Ukraine-Russia crisis: What to know about rising fear of war

In this photo provided by the Ukrainian Presidential Press Office, Ukrainian President Volodymyr Zelenskyy speaks to the media a joint news conference Prime Minister of the Netherlands Mark Rutte in Kyiv, Ukraine, Wednesday, Feb. 2, 2022. (Ukrainian Presidential Press Office via AP)
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THE HAGUE, Netherlands (AP) — A leaked document published Wednesday in a Spanish newspaper suggests the United States could be willing to enter into an agreement with Russia to ease tensions over missile deployments in Europe if Moscow steps back from the brink in Ukraine.

The document was published a day after Russian President Vladimir Putin accused the West of ignoring Russia’s key security demands in diplomatic efforts to ease spiraling tensions and fears of war with Ukraine,

Here are things to know Wednesday about the international tensions surrounding Ukraine, which has an estimated 100,000 Russian troops massed along its borders.


The Spanish daily El Pais published two documents purported to be written replies from the United States and NATO last week to Russia’s proposals for a new security arrangement in Europe.

The U.S. document, marked as a confidential “non-paper,” said that the United States would be willing to discuss in consultation with its NATO partners “a transparency mechanism to confirm the absences of Tomahawk cruise missiles” at sites in Romania and Poland. U.S. officials could not be immediately contacted to confirm that the document is authentic.

The discussions would only happen if Russia “offers reciprocal transparency measures on two ground-launched missiles bases of our choosing in Russia,” the document said.

NATO declined comment, but the text of the purported NATO document closely reflects statements made by NATO Secretary-General Jens Stoltenberg as he laid out the 30-nation military organization’s position on Russia’s demands.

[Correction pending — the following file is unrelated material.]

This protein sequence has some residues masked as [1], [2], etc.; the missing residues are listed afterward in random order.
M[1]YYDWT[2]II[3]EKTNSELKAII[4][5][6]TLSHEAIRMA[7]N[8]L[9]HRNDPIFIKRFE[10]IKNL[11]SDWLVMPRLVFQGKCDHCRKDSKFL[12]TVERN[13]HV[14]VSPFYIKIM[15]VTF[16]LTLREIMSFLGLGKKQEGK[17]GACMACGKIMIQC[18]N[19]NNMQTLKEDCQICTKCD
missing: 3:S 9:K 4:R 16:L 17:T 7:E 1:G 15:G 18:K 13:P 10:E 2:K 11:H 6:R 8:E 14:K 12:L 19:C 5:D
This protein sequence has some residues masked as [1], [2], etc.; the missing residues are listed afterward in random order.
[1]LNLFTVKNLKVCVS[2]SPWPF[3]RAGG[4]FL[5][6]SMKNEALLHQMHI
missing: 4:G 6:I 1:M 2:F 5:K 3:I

___ Lorne Cook and Dasha Litvinova


The Netherlands is working out if the country can offer cyber defense expertise to Ukraine amid diplomatic efforts to ease tensions with Russia.

Dutch Prime Minister Mark Rutte visited Ukrainian President Volodymyr Zelenskyy on Wednesday for long-planned talks about economic links and the 2014 downing of a Malaysia Airlines passenger jet in eastern Ukraine. But Rutte said the discussions were dominated by the tensions on Ukraine’s border with Russia.

He said “the only route to a solution is through de-escalation, diplomacy and dialogue.”

Rutte said the Netherlands “will in the meantime, support Ukraine wherever we can. For example, we are talking about offering Dutch assistance to fend off cyberattacks against Ukraine.”

Russia has launched significant cyberattacks against Ukraine previously and would almost certainly do so again as part of any operation against its neighbor. Such hostile activity against Ukraine could spread far and wide, as the devastating NotPetya attack did in 2017.

___ Mike Corder


The specter of conflict between Russia and Ukraine is helping drive up prices across the 19 nations that use the euro currency.

The European Union’s statistics agency reported Wednesday that inflation in the eurozone rose by an annual 5.1% in January, breaking records set in the two previous months and reaching the highest level since record-keeping started in 1997.

Soaring energy prices have played a major role, rising a whopping 28.6%. N atural gas prices have surged in Europe because of depleted winter reserves, lower supplies from Russia and fears of a renewed military move by Moscow against Ukraine. Meanwhile, oil prices have spiked as the global economy recovers from the worst of COVID-19 restrictions.

European Union nations get around 40% of their natural gas supplies from Russia.

___ David McHugh


The family of an American farmer detained in Ukraine on what they call bogus charges is calling on the Biden administration and State Department to “use their leverage” to get him home amid soaring tensions between Kyiv and Moscow and fears of war.

Kurt Groszhans set out from North Dakota for Ukraine in 2017 to connect with his family’s ancestral homeland and farm the country’s fertile soil.

But his farming venture with a law professor who’s now a high-ranking Ukrainian government official fell apart in acrimony and accusations that culminated in his arrest last November on charges of plotting to assassinate his former business partner.

His family and supporters say the accusations are designed to silence Groszhans’ claims of corruption in Ukraine.

As he awaits trial, Ukraine is bracing for a potential Russian invasion and the U.S. has ordered the families of American personnel at the U.S. Embassy to evacuate.

That has left his family fearing that Groszhans could be left behind and calling for U.S. action to get him out of the country.

Asked for comment, the State Department said the administration took seriously its responsibility to help detained Americans and was closely following the case, but declined to comment further.

___ Eric Tucker